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How Cross-functional Training Maximizes Employee Value

Posted by Maggie Millard

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Jul 6, 2021 2:37:33 PM

cross functional teamThe traditional siloed approach to business operations where everyone stays in their "lane" is giving way to a more cooperative, collaborative approach. Organizations have found that cross-training employees lead to a more innovative take on improvement and waste reduction. Not only does it offer the opportunity for employees to learn new skills, but it also gives everyone a more holistic view of the business.

The Benefits of Cross-Functional Training Employees

Many people think that the primary benefit of cross-functional training is having a backup person to perform a given task. That's undoubtedly an important goal of the approach, but the most significant benefits are even more systemic.

Aligned Goals and Priorities

When employees focus only on one primary task or role, it is easy for their self-interest to override the organization's strategic priorities. But when employees are given the opportunity to learn how other departments and teams operate, they gain greater insight into how everyone must work together to move the organization closer to its most important goals. In addition, they may learn that their processes can be improved to provide better inputs to the next team.


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Improved Communication

It is normal for close-knit teams to develop something of a language with shorthand ways of communicating information. Cross-functional training is an excellent way to steep everyone in the language and terminology used by each group. In addition, a shared way of talking about processes helps accelerate positive change.

Increased Trust

It would be nice if every employee trusted that every other employee was competent and enthusiastic about doing their job. Unfortunately, for most organizations, this trust isn't there. Working with others outside one's department requires putting faith in the abilities and willingness of someone new. Trust between different parts of the organization can be established only through a series of promises kept, so it makes sense to start with a small project to generate a quick win and set expectations.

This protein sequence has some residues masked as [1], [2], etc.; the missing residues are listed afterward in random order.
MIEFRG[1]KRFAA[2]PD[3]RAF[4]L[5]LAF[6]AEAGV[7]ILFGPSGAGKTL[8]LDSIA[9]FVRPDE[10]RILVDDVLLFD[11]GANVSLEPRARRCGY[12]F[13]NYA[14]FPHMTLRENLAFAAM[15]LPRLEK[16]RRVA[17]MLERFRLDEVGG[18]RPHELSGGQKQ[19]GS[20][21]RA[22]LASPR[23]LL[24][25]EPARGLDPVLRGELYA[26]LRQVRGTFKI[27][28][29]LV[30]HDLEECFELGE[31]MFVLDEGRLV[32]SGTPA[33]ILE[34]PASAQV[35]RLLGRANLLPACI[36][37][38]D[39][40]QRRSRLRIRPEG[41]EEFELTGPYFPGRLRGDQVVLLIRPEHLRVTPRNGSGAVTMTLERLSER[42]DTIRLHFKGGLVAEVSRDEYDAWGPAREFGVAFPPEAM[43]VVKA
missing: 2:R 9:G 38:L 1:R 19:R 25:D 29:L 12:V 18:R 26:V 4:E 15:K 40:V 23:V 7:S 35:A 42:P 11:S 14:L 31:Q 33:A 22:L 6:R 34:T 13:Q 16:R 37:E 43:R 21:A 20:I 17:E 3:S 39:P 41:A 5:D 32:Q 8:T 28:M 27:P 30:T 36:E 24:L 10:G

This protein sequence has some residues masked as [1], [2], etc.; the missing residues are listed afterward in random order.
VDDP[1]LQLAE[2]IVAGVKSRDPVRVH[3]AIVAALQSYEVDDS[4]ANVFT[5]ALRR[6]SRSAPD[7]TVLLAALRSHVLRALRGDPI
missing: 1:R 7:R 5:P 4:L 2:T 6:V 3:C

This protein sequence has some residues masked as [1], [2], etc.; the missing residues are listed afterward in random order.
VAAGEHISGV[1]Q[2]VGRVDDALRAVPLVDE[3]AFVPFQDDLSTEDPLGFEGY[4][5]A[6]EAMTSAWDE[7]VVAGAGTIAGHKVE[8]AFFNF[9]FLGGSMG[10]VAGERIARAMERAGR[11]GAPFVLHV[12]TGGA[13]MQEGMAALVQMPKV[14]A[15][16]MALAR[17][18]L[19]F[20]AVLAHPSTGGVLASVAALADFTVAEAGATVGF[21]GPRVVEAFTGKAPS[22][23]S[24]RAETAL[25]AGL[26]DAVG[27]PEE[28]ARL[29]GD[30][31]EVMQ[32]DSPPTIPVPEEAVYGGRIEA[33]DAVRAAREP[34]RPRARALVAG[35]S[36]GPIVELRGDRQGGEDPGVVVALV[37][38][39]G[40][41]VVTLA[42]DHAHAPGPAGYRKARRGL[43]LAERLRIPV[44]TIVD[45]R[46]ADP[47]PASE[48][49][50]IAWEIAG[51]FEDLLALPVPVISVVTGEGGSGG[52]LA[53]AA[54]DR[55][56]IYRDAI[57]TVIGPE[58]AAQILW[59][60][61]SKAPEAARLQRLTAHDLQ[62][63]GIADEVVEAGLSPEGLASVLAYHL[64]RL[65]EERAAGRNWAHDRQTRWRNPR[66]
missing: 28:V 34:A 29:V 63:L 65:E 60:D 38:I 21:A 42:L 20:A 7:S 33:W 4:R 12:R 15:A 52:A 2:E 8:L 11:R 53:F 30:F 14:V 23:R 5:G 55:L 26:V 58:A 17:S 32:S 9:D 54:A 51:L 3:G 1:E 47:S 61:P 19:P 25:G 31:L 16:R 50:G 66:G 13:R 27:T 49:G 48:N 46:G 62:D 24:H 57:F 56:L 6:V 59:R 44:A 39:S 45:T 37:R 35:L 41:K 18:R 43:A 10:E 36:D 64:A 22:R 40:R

Cross-Functional Training Best Practices

When we talk to leaders about cross-functional training, they often wonder what works and what doesn't. Here is what our customers have learned.

Standardize Technology

It is not uncommon for different departments to rely on different technologies for collaboration and information management. This can impede the progress of cross-functional training and make working together unnecessarily tricky. Companies that are serious about cooperation across divisions and roles choose to leverage a single platform for the whole organization that supports team efforts and serves as a repository for tribal knowledge.

Be Consistent and Committed

Too often, managers look at cross-functional training as a one-and-done affair. Once they have multiple people trained on a given task, they think they are in the clear. This is why it is crucial to think about the benefits of cross-functional collaboration beyond just a backup for operations. To truly learn new skills, employees need regular opportunities to practice and improve them.

Impact_Summary-1

Measure Impact

If you don't have a way to measure the impact of cross-functional training on business results, it isn't easy to justify the investment of resources or to get enthusiastic participation. So determine at the outset how impact can be measured. Possibilities include employee engagement scores, opportunities for improvement captured and implemented, retention, and cost savings.

Set Realistic Expectations

If learning a new process or skill is piled on already rigorous expectations for the employee's primary responsibility, you may damage engagement rather than increase it. If you will ask people to stretch beyond their current role, it is necessary to make the space for them to do it. It may help to relax the expectations for their day-to-day work, or better yet, to train someone from another team to take up the slack.

 

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Every employee has the potential to contribute meaningfully to the success of the organization beyond their primary work. Successful organizations in today's competitive landscape are more concerned about generating value than sticking to traditional rigid management. Cross-functional training is a fantastic way to unlock that potential and increase every team member's value.

Topics: Collaboration

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